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Starafrica auditors raise red flag over asset valuation

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STARAFRICA Corporation Limited’s external auditors have expressed concern over the company’s valuation of properties and freehold land and buildings, saying this has presented a unique disconnect in the currency used, it has been learnt.

MERLIN GARWE
Improper valuation of   property was one of the matters that saw Ernst & Young Chartered Accountants (Zimbabwe)(EY) failing to express an audit opinion on the financial accounts of  Starafrica, saying the results did not reflect the true value of the company’s  financial  position.

This is coming at a  time the  company, which produces sugar and other sweeteners, has just come out of the woods following its rescue by  the Zimbabwe Asset  Mismanagement  Corporation (Zamco) and is poised to offload 54,7%  shareholding to a new investor.

In its evaluation of the Starafrica’s results for  the six months ended 30 September  2020, EY noted that  the disconnect  was caused by the fact that  the company was valuing its  properties  in US dollars  yet  rentals were being paid  in Zimbabwean dollars. Owing to the nature of the matter, EY was unable determine the appropriate inputs and therefore could not quantify the potential impact.

 “We also disagreed with the valuation of investment properties, freehold land and buildings. The properties were valued using USD denominated inputs and converted to ZWL at the interbank exchange rate.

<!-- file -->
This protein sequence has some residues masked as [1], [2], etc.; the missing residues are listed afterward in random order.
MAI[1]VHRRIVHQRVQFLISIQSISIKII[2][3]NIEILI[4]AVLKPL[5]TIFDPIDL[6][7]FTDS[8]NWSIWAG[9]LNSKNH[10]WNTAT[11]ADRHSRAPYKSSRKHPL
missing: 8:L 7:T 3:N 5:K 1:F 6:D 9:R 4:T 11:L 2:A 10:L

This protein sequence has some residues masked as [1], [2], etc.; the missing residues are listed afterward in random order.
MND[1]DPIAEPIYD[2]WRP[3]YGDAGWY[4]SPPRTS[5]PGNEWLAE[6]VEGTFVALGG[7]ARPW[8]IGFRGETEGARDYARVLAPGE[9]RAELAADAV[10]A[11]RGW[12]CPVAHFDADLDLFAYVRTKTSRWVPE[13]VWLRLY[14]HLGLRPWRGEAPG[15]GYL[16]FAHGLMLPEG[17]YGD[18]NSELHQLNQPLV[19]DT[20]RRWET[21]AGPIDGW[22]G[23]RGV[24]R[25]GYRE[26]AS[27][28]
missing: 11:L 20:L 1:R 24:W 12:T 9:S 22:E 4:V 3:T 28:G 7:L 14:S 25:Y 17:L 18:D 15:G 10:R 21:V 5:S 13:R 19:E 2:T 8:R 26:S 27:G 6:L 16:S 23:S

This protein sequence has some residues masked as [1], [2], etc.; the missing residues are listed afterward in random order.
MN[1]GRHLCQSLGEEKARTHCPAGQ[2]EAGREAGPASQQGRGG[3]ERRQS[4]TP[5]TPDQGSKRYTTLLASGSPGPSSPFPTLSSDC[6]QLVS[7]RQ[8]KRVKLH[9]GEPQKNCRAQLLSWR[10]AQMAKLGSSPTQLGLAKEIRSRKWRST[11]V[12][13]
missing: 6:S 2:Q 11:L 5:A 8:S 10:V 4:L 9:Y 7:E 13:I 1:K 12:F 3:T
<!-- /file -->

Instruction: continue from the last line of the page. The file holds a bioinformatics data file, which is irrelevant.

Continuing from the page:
There was a unique disconnect between the currency in which the rentals are being paid (ZWL) and the currency in which the properties are being valued (USD),” EY said.

EY stressed that  the US dollar inputs used may not be a true reflection of market dynamics as risks associated with currency trading did not reflect the risks associated with property trading. The group’s properties are held at a fair value of  US$ 1 082 938 649 as at 30 September 2020 (30 March 2020:US$ 393 802 017).

“The Group’s properties were valued using unobservable inputs denominated in the United States Dollar currency and converted to local currency using the interbank rate,” EY  noted.

The auditors noted that other notable issues included failure by Starafrica to comply with International Financial Reporting Standard (IAS) 21 on “The Effects of Changes in Foreign Exchange Rates in Prior Period, Inappropriate Application of IAS 8 on Accounting Policies, changes in Accounting Estimates and Errors, exchange rates used (non-compliance with IAS 21) and consolidation of  Foreign Associates using inappropriate exchange rates”, among others.

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